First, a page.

Bosses of a Leeds social club that has been forced to close after 128 years say they are “absolutely devastated”.
Staff spent much of Monday and yesterday clearing furniture out of Libby’s @37 – the former Garforth Liberal Club – after the owners filed an eviction notice last week.
It followed a dispute with the landlords, who took over last year, over alleged financial problems.
The management committee had been hoping for a last-minute reprieve, but told members who turned up for the club’s last night on Sunday that there was no way back.
Secretary Diane Warrington said: “It was terrible, everyone was in tears, we’re absolutely devastated.
“People were telling us they would give us money to keep us open. I’m completely floored by it. We’ve spent the last couple of days clearing out tables and chairs and fridges. It’s heartbreaking.”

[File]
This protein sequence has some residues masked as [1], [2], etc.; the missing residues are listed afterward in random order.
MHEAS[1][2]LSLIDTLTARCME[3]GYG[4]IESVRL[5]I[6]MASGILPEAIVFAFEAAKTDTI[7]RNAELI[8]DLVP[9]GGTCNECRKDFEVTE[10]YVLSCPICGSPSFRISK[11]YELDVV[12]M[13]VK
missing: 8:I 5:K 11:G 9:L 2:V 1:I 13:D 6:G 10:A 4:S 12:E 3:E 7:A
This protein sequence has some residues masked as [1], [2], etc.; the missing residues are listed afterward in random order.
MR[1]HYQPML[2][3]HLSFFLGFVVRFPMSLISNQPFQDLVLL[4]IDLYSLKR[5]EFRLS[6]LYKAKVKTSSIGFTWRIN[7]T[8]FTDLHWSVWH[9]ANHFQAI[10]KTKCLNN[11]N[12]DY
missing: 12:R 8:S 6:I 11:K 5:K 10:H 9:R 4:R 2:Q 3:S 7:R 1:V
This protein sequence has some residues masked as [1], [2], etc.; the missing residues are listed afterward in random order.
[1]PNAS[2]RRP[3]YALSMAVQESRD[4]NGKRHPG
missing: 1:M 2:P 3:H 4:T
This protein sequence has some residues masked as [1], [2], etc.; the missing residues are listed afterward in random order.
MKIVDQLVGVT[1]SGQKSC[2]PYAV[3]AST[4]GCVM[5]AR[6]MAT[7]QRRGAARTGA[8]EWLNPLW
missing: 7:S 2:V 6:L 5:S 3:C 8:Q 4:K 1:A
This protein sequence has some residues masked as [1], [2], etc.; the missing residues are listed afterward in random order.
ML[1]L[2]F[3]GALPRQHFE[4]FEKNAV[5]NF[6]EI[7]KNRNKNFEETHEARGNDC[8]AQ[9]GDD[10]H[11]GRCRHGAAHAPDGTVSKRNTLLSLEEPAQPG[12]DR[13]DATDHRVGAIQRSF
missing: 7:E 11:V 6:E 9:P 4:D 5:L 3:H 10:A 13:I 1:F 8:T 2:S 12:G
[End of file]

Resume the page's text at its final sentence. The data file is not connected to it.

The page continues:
Garforth Liberal Club was founded in Main Street in 1886. It ran into financial difficulties and was in debt to a brewery and the Inland Revenue when the building was bought by a consortium of four investors in January of last year.
Initial plans to turn half of it into a pub while the other half remained as a club never came to fruition, but the club, which had about 400 members, continued to host social events, functions and charity fundraisers.
Its committee paid a “peppercorn rent” of £4,000 a year.
But problems developed after a disagreement with the landlords about the payment of business rates.
One of the landlords, Paul Sykes, said further issues arose when a letter was sent to their solicitor alleging that they were responsible for damaging the club’s alarm system.
Mr Sykes added: “Relations between ourselves and the club deteriorated, as has the financial situation for the club.”
He said there were “no future prospects” for the club adding that there was no alternative but to close it and attempt to sell the building.
Garforth and Swillington councillor Andrea McKenna said the news was a blow for the community.
She added: “I don’t know the ins and outs of what has happened, but I’m very sad to see it go. They were working well with the local community and did a lot of good for charity.”